Cap XI - ITALIAN WINERIES - THE ITALY OF WINE AND THE BOTTLING COMPANIES
“Near the village of Areni, in the same cave where a stunningly preserved, 5,500-year-old leather moccasin was recently found, archaeologists have unearthed a wine press for stomping grapes, fermentation and storage vessels, drinking cups, and withered grape vines, skins, and seeds.”Grotta Karayr – Armenia
Until the 1950s, the civilization of wine followed a thousand-year-old stratification and codification. Wine was a drink with mythical and symbolic content for all social classes that, at the fall of the Roman Empire, were divided up into the Oradores (the religious class), the Belladores (the ruling political class) and the Laboradores (the common people).
As many readers will recall, there was a vineyard in every landed property, however small, as the consumption of wine was part of a culture that was deep-rooted in our society. Since the 1960s, a historic change has revolutionised society’s interpersonal relationships, the collective imagination and lifestyle, though basically maintaining the Mediterranean Graeco-Roman model of culture..
In that civilization, which would be unworkable today, the rhythm of life was marked by the passing of the seasons and families had close family and community ties that gave rise to small homelands (Heimat). The differences in behaviour and in social and economic structures developed historically from here and became the matrices of contemporary civilization.
In analysing the differences between civic traditions in the Italian regions, Putnam (1) portrays an Italy divided into two. The north is made up of municipalities and walled cities, in the south there is the dominion of the baronies, with their castles and estates. In northern Italy the Laboradores were also grape growers; in southern Italy, there was extensive viticulture belonging to the castles of the Belladores and the monasteries of the Oradores..
This agrarian society, with old-fashioned production methods and tools handed down for centuries, as highlighted in Diderot and D’Alembert’s (2) encyclopaedia, lived on a courtly economy and thanks to the passing on of know-how by word of mouth.
According to the physiocrats in the eighteenth century, productivity and employment (the basis of the economy), were mainly fruit of what we call the primary sector today, i.e. agriculture.
In the nineteenth century, this static world was shaken up by the so-called Industrial Revolution, whose masters (the middle classes) were already present in the towns of the late medieval and European Renaissance civilization. The start and the acceleration of this process was preceded by the phenomenon of naval trade that, from the sixteenth to the eighteenth centuries, abandoned short-range trade to extend commerce to the whole world thanks to cogs (3) and the spread of sails.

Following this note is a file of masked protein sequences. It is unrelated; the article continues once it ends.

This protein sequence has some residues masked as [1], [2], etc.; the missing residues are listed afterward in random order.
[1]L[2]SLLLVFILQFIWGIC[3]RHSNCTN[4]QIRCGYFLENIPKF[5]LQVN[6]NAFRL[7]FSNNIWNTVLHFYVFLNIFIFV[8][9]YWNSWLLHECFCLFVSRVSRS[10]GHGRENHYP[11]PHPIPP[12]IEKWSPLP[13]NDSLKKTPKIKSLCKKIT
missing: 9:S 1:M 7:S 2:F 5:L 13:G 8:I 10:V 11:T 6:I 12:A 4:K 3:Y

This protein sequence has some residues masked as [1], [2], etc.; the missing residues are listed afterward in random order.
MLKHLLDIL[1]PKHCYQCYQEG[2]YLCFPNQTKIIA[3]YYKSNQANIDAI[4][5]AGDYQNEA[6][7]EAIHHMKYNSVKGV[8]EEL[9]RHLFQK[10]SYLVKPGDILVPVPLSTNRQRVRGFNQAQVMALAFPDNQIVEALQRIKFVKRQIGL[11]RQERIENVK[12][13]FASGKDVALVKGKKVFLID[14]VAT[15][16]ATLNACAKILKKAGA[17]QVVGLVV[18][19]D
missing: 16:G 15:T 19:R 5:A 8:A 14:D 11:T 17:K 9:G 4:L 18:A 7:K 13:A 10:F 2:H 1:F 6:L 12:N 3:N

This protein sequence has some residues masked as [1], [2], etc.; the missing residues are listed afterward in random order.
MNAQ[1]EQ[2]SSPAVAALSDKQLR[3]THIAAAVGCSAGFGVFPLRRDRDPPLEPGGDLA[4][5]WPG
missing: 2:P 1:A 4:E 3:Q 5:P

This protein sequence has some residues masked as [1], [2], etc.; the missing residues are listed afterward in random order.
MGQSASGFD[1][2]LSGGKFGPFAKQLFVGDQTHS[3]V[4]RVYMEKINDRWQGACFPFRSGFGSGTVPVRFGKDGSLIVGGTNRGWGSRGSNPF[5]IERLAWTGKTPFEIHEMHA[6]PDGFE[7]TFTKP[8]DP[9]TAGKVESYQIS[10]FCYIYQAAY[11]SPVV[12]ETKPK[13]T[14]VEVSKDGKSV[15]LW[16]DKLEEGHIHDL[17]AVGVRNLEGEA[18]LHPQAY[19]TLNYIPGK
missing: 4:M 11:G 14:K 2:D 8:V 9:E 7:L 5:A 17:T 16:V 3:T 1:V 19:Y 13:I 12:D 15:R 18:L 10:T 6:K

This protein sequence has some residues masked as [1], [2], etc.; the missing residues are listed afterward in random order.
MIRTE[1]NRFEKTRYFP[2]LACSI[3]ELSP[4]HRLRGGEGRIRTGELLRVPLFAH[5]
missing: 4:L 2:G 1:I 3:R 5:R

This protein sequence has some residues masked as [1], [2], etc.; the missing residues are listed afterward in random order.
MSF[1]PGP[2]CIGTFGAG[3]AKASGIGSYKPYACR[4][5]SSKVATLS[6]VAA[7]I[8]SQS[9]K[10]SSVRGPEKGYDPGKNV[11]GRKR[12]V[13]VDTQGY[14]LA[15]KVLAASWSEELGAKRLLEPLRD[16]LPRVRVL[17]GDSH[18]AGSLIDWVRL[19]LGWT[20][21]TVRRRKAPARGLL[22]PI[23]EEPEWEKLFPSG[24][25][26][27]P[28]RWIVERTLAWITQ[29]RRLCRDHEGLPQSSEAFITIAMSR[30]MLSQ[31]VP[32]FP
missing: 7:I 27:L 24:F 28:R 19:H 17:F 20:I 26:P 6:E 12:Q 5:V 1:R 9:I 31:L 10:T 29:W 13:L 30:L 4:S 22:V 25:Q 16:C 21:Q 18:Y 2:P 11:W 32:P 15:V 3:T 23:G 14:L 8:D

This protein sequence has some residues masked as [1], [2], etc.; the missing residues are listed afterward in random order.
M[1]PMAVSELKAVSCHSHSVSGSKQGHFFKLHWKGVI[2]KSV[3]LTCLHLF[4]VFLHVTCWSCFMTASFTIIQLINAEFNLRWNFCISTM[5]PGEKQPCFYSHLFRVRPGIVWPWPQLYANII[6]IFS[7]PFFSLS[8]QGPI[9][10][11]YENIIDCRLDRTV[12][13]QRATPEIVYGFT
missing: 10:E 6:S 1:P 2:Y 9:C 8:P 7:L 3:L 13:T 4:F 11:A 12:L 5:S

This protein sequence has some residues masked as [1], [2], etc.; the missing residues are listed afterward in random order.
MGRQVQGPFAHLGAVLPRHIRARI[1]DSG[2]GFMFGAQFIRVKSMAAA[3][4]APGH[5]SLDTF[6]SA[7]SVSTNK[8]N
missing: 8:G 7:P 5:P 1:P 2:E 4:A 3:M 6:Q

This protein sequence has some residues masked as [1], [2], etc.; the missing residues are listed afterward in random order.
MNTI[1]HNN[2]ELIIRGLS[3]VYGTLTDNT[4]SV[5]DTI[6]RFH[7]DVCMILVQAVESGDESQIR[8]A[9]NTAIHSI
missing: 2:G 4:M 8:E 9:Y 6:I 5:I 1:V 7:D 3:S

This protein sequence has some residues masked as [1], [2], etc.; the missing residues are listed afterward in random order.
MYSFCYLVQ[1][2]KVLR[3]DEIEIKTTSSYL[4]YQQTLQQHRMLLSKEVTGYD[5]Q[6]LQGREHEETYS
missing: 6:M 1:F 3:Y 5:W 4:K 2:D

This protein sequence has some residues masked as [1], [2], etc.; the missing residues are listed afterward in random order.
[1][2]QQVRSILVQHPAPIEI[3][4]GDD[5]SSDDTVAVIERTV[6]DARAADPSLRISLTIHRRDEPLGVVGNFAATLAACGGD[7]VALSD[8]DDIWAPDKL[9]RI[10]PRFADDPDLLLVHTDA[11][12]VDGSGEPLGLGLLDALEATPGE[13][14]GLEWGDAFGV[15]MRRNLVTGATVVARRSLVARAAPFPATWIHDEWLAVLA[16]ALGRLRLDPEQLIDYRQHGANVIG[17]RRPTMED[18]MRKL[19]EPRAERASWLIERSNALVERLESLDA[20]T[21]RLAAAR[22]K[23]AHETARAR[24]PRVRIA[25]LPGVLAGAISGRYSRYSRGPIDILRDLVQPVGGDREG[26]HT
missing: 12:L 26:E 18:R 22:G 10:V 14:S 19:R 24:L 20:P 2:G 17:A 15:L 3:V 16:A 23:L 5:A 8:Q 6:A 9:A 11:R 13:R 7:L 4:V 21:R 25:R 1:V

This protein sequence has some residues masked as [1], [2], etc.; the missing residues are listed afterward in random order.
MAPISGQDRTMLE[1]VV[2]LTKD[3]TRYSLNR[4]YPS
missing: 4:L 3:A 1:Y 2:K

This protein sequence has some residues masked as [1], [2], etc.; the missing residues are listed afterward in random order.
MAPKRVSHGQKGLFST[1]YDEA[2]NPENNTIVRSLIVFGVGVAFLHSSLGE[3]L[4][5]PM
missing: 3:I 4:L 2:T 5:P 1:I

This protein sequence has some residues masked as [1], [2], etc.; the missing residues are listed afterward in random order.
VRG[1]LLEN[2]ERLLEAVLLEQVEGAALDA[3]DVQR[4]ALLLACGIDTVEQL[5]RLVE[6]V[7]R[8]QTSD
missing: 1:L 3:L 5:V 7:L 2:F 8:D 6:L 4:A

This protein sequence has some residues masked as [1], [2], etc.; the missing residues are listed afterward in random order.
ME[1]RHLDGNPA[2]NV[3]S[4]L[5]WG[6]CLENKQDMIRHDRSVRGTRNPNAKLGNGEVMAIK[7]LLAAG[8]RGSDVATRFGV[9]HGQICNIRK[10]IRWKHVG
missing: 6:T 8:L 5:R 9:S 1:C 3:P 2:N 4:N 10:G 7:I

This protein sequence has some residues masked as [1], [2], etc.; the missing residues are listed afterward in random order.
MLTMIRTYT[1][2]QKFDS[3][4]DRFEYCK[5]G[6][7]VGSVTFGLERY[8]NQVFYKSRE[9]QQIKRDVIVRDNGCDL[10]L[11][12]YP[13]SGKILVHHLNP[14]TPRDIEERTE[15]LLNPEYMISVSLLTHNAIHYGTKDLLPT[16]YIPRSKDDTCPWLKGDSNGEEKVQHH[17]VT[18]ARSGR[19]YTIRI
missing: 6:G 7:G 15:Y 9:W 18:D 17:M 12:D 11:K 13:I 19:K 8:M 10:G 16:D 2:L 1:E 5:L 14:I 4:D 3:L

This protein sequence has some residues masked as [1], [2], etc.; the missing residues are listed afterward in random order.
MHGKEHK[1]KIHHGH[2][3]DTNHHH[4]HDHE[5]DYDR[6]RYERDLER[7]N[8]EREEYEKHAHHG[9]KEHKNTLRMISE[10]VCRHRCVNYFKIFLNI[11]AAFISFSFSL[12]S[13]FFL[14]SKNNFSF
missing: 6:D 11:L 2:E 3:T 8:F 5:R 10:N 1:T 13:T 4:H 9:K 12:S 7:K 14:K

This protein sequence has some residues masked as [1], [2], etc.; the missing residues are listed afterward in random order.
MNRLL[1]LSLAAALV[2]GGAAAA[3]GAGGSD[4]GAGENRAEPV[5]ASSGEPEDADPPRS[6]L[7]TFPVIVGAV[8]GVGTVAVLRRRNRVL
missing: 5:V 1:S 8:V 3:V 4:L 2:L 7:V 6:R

The revolution in the field of energy, started by Watt and applied to mechanical looms, rail transport and new shipbuilding with steel hulls (Sheffield and Krupp), speeded up history and world trade.
And how does wine fit into this revolution?
The culture of oars and sails of Greek, Phoenician, Carthaginian and Roman origin, and the culture of the Italian maritime republics, carried out limited trade and only by sea or river. This is why from Marcus Aurelius Probus (Roman Emperor from 276 to 282 AD) onwards, there was a need for viticulture in loco.
Colonial viticulture appeared centuries later for similar reasons: the Jesuits with their reducciones or misiones, Franciscans and Dominicans with settlements in nuce, i.e. at an early stage, that were the matrix of current American viticulture.
The increase in trade and sailing ships were the stimulus behind high-energy wine products such as Port, Sherry and Marsala.
This, together with situations with a different and non-linear historic evolution, is the matrix of current models; for example viticulture in the Veneto region is very similar to the Catalan one, heirs of the pago; Languedoc and Castille-La Mancha are comparable because they originate from the baronial-landowner model. Despite the Tree of Liberty (symbol of the French Revolution) and the destruction of Cluny and Cîteaux, also linked to the 1789-91 revolution, Burgundy and Champagne still maintain elite winegrowing models today.
Aquitaine (Bordeaux), conquered by the Norman (Plantagenet) Drakkar (ships), privileged supplier to England, maintained an almost total world wine trade monopoly for a long time, contributing to the fame of the vitis biturica varieties (Merlot, Cabernet-Sauvignon, Cabernet franc and others).
Finally, almost as a historical nemesis, it should be pointed out that the descendants of the Vikings and Normans, who broke away from the Vatican with Henry VIII following the Reformation, were the matrices of viticulture in the southern hemisphere (Australia and South Africa).
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